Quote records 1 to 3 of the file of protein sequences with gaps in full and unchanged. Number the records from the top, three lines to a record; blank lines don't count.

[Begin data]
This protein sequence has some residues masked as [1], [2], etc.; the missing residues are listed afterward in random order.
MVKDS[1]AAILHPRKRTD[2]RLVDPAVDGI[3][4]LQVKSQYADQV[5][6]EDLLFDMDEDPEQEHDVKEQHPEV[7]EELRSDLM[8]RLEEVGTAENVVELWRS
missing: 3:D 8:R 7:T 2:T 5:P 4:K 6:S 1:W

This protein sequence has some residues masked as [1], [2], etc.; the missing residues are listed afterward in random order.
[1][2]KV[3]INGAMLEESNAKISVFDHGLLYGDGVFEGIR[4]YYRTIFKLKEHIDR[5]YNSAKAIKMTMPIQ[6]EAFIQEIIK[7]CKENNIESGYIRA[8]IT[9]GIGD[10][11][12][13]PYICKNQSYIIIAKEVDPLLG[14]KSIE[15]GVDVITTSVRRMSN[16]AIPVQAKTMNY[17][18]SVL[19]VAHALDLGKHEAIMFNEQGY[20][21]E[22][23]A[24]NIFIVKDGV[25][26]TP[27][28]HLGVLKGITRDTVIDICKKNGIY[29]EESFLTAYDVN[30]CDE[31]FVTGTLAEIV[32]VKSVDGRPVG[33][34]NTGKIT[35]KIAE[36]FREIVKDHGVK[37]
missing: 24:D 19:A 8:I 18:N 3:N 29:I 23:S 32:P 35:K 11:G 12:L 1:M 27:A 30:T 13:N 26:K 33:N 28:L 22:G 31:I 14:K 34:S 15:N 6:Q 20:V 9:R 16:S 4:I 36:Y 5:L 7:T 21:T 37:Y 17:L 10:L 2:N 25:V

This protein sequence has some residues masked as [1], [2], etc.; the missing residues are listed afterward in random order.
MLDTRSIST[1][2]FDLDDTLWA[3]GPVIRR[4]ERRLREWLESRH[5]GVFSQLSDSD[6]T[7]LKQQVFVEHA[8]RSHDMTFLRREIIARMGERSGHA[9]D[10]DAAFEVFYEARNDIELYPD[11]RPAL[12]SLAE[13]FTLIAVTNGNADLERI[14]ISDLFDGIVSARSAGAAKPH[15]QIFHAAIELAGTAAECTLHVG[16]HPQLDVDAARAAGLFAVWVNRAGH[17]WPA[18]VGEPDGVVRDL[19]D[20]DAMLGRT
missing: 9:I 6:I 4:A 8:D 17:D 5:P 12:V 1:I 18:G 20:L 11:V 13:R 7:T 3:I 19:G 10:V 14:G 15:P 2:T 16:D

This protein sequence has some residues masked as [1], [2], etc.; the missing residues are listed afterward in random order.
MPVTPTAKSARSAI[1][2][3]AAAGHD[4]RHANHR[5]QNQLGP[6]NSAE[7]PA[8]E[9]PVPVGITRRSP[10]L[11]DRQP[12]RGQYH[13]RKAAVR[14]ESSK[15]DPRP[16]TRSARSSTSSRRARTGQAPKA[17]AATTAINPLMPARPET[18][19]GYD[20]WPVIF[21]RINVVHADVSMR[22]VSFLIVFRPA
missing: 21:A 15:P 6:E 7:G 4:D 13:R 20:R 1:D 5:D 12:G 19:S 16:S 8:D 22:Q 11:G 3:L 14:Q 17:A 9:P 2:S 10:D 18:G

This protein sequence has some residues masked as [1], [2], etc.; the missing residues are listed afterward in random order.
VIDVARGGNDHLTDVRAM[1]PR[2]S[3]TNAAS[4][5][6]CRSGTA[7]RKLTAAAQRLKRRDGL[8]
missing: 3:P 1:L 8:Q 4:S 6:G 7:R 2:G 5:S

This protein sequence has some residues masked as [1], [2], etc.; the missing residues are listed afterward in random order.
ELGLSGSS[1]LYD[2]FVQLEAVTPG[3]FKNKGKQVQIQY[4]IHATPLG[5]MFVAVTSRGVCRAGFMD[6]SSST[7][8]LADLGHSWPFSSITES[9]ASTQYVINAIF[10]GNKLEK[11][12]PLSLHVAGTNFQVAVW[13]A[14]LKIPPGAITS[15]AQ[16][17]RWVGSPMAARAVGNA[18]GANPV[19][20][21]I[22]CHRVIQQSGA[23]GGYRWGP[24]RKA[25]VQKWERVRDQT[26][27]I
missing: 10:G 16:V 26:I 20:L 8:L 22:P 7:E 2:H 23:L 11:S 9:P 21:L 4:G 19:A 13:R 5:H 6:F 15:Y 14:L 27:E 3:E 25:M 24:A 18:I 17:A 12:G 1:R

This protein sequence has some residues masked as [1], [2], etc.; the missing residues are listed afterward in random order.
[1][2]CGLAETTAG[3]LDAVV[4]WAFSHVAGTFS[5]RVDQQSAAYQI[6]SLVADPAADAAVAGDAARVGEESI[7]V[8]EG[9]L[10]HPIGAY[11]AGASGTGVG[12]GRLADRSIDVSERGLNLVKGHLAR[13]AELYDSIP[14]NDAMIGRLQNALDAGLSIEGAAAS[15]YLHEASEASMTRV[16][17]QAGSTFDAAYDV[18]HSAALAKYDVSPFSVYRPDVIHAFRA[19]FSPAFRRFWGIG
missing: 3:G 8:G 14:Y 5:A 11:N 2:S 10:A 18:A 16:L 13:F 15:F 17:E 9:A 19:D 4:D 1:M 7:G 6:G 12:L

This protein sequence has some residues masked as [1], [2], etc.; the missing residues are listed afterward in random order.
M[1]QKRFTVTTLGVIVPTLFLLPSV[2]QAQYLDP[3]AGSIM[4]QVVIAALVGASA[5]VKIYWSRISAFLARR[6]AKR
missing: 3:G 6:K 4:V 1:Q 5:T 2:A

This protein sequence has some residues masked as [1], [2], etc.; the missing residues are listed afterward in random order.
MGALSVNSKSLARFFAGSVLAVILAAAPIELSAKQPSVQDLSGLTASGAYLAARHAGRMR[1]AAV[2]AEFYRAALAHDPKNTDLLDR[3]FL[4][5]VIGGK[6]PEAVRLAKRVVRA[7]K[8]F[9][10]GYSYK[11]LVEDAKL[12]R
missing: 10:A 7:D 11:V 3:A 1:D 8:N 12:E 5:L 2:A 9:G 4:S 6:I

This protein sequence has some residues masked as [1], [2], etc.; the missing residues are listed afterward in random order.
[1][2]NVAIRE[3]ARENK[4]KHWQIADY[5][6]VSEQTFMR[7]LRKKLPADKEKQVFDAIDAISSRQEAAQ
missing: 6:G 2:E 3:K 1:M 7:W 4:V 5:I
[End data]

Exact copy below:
This protein sequence has some residues masked as [1], [2], etc.; the missing residues are listed afterward in random order.
MVKDS[1]AAILHPRKRTD[2]RLVDPAVDGI[3][4]LQVKSQYADQV[5][6]EDLLFDMDEDPEQEHDVKEQHPEV[7]EELRSDLM[8]RLEEVGTAENVVELWRS
missing: 3:D 8:R 7:T 2:T 5:P 4:K 6:S 1:W

This protein sequence has some residues masked as [1], [2], etc.; the missing residues are listed afterward in random order.
[1][2]KV[3]INGAMLEESNAKISVFDHGLLYGDGVFEGIR[4]YYRTIFKLKEHIDR[5]YNSAKAIKMTMPIQ[6]EAFIQEIIK[7]CKENNIESGYIRA[8]IT[9]GIGD[10][11][12][13]PYICKNQSYIIIAKEVDPLLG[14]KSIE[15]GVDVITTSVRRMSN[16]AIPVQAKTMNY[17][18]SVL[19]VAHALDLGKHEAIMFNEQGY[20][21]E[22][23]A[24]NIFIVKDGV[25][26]TP[27][28]HLGVLKGITRDTVIDICKKNGIY[29]EESFLTAYDVN[30]CDE[31]FVTGTLAEIV[32]VKSVDGRPVG[33][34]NTGKIT[35]KIAE[36]FREIVKDHGVK[37]
missing: 24:D 19:A 8:I 18:N 3:N 29:I 23:S 32:P 35:K 11:G 12:L 1:M 27:A 30:T 13:N 26:K 33:N 28:L 22:G 31:I 14:K 34:S 15:N 6:Q 20:V 9:R 16:S 4:I 36:Y 5:L 7:T 21:T 37:Y 17:L 10:L 2:N 25:V

This protein sequence has some residues masked as [1], [2], etc.; the missing residues are listed afterward in random order.
MLDTRSIST[1][2]FDLDDTLWA[3]GPVIRR[4]ERRLREWLESRH[5]GVFSQLSDSD[6]T[7]LKQQVFVEHA[8]RSHDMTFLRREIIARMGERSGHA[9]D[10]DAAFEVFYEARNDIELYPD[11]RPAL[12]SLAE[13]FTLIAVTNGNADLERI[14]ISDLFDGIVSARSAGAAKPH[15]QIFHAAIELAGTAAECTLHVG[16]HPQLDVDAARAAGLFAVWVNRAGH[17]WPA[18]VGEPDGVVRDL[19]D[20]DAMLGRT
missing: 9:I 6:I 4:A 8:D 17:D 5:P 12:V 1:I 18:G 20:L 11:V 13:R 7:T 3:I 19:G 10:V 14:G 15:P 2:T 16:D